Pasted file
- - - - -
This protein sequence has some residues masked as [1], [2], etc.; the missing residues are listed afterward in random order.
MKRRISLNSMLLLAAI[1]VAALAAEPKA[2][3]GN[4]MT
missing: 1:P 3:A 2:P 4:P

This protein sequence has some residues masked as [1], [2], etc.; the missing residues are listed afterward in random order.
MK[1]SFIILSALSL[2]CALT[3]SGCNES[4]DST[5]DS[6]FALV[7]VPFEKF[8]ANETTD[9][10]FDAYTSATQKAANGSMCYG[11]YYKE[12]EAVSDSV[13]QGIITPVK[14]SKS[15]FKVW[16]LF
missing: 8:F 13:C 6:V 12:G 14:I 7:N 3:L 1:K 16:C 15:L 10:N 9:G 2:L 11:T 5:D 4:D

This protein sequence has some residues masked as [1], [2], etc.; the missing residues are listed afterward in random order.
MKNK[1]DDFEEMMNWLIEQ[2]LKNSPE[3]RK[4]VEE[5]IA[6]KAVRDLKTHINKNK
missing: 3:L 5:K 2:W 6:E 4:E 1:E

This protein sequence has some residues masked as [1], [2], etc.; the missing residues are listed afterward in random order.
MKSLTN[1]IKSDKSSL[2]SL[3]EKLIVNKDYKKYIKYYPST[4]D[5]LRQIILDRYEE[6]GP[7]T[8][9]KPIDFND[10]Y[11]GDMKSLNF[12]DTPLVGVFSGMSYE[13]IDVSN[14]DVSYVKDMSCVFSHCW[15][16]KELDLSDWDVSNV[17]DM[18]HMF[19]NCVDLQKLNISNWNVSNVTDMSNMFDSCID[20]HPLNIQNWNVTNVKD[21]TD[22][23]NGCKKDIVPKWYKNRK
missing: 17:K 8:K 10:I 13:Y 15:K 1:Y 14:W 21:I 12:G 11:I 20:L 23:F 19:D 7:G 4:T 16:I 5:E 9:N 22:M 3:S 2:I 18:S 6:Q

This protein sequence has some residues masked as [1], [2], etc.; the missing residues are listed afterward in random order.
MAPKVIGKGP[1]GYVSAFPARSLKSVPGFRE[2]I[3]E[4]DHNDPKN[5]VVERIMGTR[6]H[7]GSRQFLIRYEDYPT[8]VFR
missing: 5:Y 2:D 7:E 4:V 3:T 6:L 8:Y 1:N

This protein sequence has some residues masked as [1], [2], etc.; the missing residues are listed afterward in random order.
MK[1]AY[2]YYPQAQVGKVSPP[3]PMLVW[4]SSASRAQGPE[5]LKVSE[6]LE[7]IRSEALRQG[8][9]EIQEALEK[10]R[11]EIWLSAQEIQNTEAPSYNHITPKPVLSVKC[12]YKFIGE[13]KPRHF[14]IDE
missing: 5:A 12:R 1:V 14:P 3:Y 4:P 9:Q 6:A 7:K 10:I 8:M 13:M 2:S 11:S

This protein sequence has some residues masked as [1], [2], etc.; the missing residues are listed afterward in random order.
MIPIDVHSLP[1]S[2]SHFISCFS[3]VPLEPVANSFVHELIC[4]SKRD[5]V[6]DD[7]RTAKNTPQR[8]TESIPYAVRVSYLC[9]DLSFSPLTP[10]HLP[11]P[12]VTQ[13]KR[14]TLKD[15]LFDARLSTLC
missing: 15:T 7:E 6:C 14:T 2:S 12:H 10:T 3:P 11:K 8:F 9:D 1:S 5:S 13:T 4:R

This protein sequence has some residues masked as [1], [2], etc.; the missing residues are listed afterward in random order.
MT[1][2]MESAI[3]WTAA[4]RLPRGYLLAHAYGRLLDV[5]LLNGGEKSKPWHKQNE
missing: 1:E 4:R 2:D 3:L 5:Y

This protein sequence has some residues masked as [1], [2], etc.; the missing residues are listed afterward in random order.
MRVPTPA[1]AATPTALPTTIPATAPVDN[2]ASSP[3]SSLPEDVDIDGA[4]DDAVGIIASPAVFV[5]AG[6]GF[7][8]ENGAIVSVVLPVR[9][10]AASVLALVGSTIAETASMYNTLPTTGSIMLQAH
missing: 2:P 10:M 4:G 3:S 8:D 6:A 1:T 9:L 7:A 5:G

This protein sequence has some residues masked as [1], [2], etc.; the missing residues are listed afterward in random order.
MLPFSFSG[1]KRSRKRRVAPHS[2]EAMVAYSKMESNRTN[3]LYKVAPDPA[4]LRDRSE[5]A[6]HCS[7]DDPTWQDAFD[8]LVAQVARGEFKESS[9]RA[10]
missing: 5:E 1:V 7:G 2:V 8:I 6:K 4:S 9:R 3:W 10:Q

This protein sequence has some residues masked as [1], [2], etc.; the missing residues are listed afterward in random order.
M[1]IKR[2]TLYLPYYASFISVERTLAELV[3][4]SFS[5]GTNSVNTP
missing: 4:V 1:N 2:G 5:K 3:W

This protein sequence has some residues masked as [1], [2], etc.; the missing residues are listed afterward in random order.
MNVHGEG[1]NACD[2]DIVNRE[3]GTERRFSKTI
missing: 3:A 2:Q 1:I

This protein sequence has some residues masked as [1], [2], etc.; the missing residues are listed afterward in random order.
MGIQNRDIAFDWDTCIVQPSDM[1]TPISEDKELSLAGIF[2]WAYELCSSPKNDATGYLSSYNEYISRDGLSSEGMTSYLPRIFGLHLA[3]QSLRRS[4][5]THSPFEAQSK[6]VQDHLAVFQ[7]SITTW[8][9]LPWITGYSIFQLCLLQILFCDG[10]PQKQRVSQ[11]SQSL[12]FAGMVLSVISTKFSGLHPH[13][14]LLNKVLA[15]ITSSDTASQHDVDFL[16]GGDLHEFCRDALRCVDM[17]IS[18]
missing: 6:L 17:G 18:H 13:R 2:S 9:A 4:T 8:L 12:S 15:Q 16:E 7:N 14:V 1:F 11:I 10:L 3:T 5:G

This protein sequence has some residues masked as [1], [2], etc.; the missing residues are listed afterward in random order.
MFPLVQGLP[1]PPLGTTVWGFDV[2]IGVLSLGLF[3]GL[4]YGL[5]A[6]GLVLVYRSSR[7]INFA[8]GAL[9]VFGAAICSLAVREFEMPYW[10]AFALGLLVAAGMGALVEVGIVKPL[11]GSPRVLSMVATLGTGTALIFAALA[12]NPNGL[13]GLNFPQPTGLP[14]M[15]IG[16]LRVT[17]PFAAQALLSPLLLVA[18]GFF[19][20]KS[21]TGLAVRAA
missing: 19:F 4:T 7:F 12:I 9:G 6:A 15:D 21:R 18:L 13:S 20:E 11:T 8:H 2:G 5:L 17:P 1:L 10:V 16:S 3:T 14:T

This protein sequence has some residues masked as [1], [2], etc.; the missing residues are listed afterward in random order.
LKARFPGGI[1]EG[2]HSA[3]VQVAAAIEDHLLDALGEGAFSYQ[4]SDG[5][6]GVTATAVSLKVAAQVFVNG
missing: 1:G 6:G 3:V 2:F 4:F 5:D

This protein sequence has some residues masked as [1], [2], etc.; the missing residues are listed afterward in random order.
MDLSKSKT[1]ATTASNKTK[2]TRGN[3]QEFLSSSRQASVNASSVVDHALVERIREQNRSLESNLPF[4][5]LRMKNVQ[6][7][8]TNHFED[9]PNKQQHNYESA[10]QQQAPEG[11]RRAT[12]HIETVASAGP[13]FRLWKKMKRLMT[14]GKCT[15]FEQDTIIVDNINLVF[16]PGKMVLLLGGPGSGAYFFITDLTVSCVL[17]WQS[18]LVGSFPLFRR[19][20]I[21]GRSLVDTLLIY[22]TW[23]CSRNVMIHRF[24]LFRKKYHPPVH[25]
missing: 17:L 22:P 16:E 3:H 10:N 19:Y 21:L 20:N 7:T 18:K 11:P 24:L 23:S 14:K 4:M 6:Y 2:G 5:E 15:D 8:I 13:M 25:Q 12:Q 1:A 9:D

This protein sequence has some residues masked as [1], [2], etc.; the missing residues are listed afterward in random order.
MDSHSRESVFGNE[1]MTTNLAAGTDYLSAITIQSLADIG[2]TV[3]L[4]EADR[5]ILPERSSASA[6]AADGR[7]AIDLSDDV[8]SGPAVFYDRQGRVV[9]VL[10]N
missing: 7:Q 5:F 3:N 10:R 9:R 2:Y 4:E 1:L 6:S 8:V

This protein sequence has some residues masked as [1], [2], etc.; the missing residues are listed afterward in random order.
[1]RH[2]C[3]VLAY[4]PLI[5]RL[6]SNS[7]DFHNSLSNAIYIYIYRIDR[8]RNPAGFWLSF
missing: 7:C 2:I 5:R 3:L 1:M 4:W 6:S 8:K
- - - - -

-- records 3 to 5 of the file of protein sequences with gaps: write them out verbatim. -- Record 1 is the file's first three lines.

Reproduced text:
This protein sequence has some residues masked as [1], [2], etc.; the missing residues are listed afterward in random order.
MKNK[1]DDFEEMMNWLIEQ[2]LKNSPE[3]RK[4]VEE[5]IA[6]KAVRDLKTHINKNK
missing: 3:L 5:K 2:W 6:E 4:E 1:E

This protein sequence has some residues masked as [1], [2], etc.; the missing residues are listed afterward in random order.
MKSLTN[1]IKSDKSSL[2]SL[3]EKLIVNKDYKKYIKYYPST[4]D[5]LRQIILDRYEE[6]GP[7]T[8][9]KPIDFND[10]Y[11]GDMKSLNF[12]DTPLVGVFSGMSYE[13]IDVSN[14]DVSYVKDMSCVFSHCW[15][16]KELDLSDWDVSNV[17]DM[18]HMF[19]NCVDLQKLNISNWNVSNVTDMSNMFDSCID[20]HPLNIQNWNVTNVKD[21]TD[22][23]NGCKKDIVPKWYKNRK
missing: 17:K 8:K 10:I 13:Y 15:K 1:Y 14:W 21:I 12:G 11:I 20:L 23:F 19:D 7:G 4:T 16:I 5:E 9:N 22:M 3:S 2:I 18:S 6:Q

This protein sequence has some residues masked as [1], [2], etc.; the missing residues are listed afterward in random order.
MAPKVIGKGP[1]GYVSAFPARSLKSVPGFRE[2]I[3]E[4]DHNDPKN[5]VVERIMGTR[6]H[7]GSRQFLIRYEDYPT[8]VFR
missing: 5:Y 2:D 7:E 4:V 3:T 6:L 8:Y 1:N